I'd like to think that the fact that the fact that groups like Media Matters can find all these clips means that the Internet Age will spell the end of this sort of mindless oppositional politics because it is so easy now to juxtapose the same speaker taking contrary positions on the same topics. However, one has to acknowledge that P.T. Barnum's maxim that "there's a sucker born every minute." Those are words that many people in politics and the media seem to take to heart.

Monday, March 5, 2012

Speech-zapping gun

Supposedly, researchers in Japan have invented a "speech-jamming gun." It works by sending the speaker's own voice back at him, with a slight delay, which apparently overwhelms the brain's ability to form words.

The gun does not work on corporations.

Speaking of apologies...

Emily Yoffe at thinks that Rush Limbaugh is doing them wrong.

Saturday, March 3, 2012

Did Willie Nelson start Judge Cebull's infamous joke?

One of the thoughts that has been going through my mind about Judge Cebull's infamous Obama joke is, "I bet that is a really old joke."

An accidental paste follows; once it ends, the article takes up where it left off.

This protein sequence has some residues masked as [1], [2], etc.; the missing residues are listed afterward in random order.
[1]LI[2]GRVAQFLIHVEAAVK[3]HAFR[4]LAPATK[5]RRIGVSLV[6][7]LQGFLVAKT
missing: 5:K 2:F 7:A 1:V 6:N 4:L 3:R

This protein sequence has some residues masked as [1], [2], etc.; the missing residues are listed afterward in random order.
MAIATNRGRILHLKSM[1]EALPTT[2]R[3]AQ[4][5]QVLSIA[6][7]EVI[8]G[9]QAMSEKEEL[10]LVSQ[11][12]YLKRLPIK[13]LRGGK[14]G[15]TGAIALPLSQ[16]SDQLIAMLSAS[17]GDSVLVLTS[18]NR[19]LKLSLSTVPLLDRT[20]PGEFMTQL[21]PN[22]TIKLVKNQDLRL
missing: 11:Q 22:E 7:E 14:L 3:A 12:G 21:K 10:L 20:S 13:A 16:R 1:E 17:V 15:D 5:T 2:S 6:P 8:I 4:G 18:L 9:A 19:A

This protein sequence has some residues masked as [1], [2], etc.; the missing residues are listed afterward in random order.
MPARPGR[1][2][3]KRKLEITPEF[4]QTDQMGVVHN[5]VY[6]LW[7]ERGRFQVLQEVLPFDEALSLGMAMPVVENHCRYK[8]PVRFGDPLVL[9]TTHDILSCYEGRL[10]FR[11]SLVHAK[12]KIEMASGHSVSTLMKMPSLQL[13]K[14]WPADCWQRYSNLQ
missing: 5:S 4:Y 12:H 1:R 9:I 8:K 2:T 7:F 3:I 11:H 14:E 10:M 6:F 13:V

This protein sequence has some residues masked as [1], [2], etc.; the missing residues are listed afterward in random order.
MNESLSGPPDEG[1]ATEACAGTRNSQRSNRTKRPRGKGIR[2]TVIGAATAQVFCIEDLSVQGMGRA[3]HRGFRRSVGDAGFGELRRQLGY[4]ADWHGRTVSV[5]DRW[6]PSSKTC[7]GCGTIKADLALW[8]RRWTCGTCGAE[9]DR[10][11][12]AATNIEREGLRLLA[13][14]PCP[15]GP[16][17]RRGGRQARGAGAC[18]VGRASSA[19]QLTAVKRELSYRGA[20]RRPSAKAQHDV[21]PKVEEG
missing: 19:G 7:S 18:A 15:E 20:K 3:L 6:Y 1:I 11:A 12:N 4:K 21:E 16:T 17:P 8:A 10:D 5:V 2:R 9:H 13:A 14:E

There has been a lot of discussion about the racism and misogyny inherent in the joke. All that analysis is true. It's racist and misogynistic. But that misses the point. The point is that it's dirty and tasteless.

When I was a kid I had a trove of treasured joke books from a series called, "Truly Tasteless Jokes." The aim of the punch lines is to make you wince. The more you wince, the more you laugh. That's the point.

Anyhow I wanted to see if I could prove that Judge Cebull's joke was an old one. So I did a search for the punchline ("you're lucky you don't bark") in Google, with a custom date range from 2000 - 2010.

The second result was a 2009 interview of Willie Nelson in Vanity Fair. Here's relevant part (with the interviewer's questions in bold:

You wrote a book called The Facts of Life and Other Dirty Jokes. What's the dirtiest joke you've ever heard? 
Hmm. (Long pause.) See, my idea of a really great dirty joke isn't something you can share with everybody. You gotta watch yourself. 
Come on, you can tell us. We won't judge you.